She focuses on one particular question, "How does the Organizational Ombuds serve the disempowered, underserved, vulnerable stakeholders that are well served by the Advocacy Ombuds?" She explains:
It is imperative that all parties, whether in an advocate or organizational ombuds model, be allowed to have equal voice in expressing needs and expectations in a conflict. Perhaps in the advocate ombuds model, the Ombudsman speaks more on behalf of the stakeholder to bring that equality of voice to bear. The advocate Ombuds brings more assertiveness, more ability to “speak the language” to describe what’s needed, feels less intimidated by the “powers that be”, knows the procedures, etc. The organizational Ombuds may use such skills but not predominantly for one identified party.(Milestone MMA Blog.)
Furthermore, an Ombuds knows that a balance of power presents the best chance for a win-win solution; even the “underserved” or “vulnerable” have significant influence in outcomes, if one is able to identify these influences and mobilize them. The skilled organizational Ombuds can find the interdependence among parties such that an expansion of different needs or goals can yield mutually satisfying agreements. A concession by one party may be viewed as a loss to the other but a concession on one issue combined with an apology on another more emotionally charged issue may make it a win-win and may make all the difference in the world. Conflicts are as complex as the individuals who are involved!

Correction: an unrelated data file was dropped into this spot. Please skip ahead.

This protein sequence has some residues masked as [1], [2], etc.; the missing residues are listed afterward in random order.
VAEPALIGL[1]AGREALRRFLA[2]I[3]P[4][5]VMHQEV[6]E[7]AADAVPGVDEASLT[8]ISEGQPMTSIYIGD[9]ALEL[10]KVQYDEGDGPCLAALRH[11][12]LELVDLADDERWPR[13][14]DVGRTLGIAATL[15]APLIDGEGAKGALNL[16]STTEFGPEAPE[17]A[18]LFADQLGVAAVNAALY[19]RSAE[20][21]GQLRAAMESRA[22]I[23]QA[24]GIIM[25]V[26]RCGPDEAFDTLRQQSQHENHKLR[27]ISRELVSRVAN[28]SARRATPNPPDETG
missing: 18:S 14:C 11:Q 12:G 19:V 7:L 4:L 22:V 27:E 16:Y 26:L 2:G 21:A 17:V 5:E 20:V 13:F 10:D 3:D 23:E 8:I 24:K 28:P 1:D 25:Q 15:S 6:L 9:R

Lastly, the organizational Ombuds seeks to advocate for fair processes, but in situations where a process has not been utilized or not executed in a proper fashion, the organizational Ombuds may find themselves being an advocate for the individual in the pursuit of a fair process. This situation would, of course, only be with the visitor’s knowledge and approval to act in such a capacity.
Related posts: UC San Francisco Ombuds Office Expands Service with New Extern; The Difference Between Mediation and Ombuds Work.